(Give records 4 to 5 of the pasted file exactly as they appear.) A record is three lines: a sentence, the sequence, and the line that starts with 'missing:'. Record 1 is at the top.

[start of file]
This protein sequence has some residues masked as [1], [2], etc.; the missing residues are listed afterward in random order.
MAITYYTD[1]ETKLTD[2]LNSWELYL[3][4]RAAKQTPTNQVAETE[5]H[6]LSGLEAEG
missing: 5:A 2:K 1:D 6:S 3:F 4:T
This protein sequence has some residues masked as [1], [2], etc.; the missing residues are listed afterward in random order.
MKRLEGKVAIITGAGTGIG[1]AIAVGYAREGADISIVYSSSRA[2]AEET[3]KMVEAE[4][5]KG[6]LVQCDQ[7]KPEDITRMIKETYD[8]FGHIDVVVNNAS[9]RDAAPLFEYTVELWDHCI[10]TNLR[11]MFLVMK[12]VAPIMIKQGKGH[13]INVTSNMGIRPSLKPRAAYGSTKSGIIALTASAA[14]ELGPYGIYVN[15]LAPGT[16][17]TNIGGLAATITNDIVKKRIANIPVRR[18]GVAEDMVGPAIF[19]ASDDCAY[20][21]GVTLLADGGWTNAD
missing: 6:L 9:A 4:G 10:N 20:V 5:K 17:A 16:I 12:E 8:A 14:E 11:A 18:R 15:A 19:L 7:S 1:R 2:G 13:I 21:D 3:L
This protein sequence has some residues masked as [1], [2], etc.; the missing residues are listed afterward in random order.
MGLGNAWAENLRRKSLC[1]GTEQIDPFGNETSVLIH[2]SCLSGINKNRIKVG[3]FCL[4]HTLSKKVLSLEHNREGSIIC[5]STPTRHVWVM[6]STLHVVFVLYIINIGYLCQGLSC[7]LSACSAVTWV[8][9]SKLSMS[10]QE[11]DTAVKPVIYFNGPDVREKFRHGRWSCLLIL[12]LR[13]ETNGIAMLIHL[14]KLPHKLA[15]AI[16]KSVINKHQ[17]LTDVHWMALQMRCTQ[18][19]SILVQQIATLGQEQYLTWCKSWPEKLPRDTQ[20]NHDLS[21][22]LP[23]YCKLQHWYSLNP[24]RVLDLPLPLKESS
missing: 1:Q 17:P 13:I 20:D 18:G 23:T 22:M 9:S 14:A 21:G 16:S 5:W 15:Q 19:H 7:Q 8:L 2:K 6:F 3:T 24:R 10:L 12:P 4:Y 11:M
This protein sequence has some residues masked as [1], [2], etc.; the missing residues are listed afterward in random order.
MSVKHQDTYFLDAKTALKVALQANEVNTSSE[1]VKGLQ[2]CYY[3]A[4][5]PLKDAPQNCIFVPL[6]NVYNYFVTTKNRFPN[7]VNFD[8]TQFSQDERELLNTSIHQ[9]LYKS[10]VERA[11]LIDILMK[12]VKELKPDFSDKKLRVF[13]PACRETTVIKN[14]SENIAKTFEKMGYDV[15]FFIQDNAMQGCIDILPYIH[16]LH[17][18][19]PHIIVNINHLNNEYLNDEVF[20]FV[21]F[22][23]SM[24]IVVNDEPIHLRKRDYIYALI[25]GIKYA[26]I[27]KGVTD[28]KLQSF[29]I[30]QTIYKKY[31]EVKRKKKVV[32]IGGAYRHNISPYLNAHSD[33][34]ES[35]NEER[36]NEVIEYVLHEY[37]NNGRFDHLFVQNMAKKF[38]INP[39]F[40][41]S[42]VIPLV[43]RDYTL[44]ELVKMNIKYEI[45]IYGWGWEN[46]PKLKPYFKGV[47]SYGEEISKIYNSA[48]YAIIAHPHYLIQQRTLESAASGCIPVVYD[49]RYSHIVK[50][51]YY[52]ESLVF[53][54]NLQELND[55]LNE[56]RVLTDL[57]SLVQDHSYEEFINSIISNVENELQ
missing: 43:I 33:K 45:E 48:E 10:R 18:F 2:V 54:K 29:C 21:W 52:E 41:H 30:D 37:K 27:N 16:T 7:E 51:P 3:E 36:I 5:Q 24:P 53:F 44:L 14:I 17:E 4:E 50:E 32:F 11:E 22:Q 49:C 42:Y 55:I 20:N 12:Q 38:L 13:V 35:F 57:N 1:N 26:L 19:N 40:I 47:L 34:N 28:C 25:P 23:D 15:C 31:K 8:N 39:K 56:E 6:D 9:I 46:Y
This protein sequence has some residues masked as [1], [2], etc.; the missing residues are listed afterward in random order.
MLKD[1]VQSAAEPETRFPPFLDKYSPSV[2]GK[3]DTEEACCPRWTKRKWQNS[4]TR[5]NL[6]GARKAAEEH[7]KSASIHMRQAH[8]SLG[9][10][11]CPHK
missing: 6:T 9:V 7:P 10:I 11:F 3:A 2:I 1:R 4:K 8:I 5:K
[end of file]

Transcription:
This protein sequence has some residues masked as [1], [2], etc.; the missing residues are listed afterward in random order.
MSVKHQDTYFLDAKTALKVALQANEVNTSSE[1]VKGLQ[2]CYY[3]A[4][5]PLKDAPQNCIFVPL[6]NVYNYFVTTKNRFPN[7]VNFD[8]TQFSQDERELLNTSIHQ[9]LYKS[10]VERA[11]LIDILMK[12]VKELKPDFSDKKLRVF[13]PACRETTVIKN[14]SENIAKTFEKMGYDV[15]FFIQDNAMQGCIDILPYIH[16]LH[17][18][19]PHIIVNINHLNNEYLNDEVF[20]FV[21]F[22][23]SM[24]IVVNDEPIHLRKRDYIYALI[25]GIKYA[26]I[27]KGVTD[28]KLQSF[29]I[30]QTIYKKY[31]EVKRKKKVV[32]IGGAYRHNISPYLNAHSD[33][34]ES[35]NEER[36]NEVIEYVLHEY[37]NNGRFDHLFVQNMAKKF[38]INP[39]F[40][41]S[42]VIPLV[43]RDYTL[44]ELVKMNIKYEI[45]IYGWGWEN[46]PKLKPYFKGV[47]SYGEEISKIYNSA[48]YAIIAHPHYLIQQRTLESAASGCIPVVYD[49]RYSHIVK[50][51]YY[52]ESLVF[53][54]NLQELND[55]LNE[56]RVLTDL[57]SLVQDHSYEEFINSIISNVENELQ
missing: 43:I 33:K 45:E 48:E 10:R 18:F 2:V 54:K 29:C 21:W 52:E 41:H 30:D 37:K 27:N 16:T 7:E 51:P 3:E 36:I 5:Q 24:P 53:F 44:L 14:I 17:E 4:E 50:E 32:F 11:E 22:Q 49:C 42:Y 55:I 20:N 12:Q 38:L 13:V 35:F 57:N 1:N 26:L 19:N 40:I 47:L 34:N 28:C 25:P 23:D 15:C 31:K 8:N 39:K 56:E 6:D 9:I 46:Y
This protein sequence has some residues masked as [1], [2], etc.; the missing residues are listed afterward in random order.
MLKD[1]VQSAAEPETRFPPFLDKYSPSV[2]GK[3]DTEEACCPRWTKRKWQNS[4]TR[5]NL[6]GARKAAEEH[7]KSASIHMRQAH[8]SLG[9][10][11]CPHK
missing: 6:T 9:V 7:P 10:I 11:F 3:A 2:I 1:R 4:K 8:I 5:K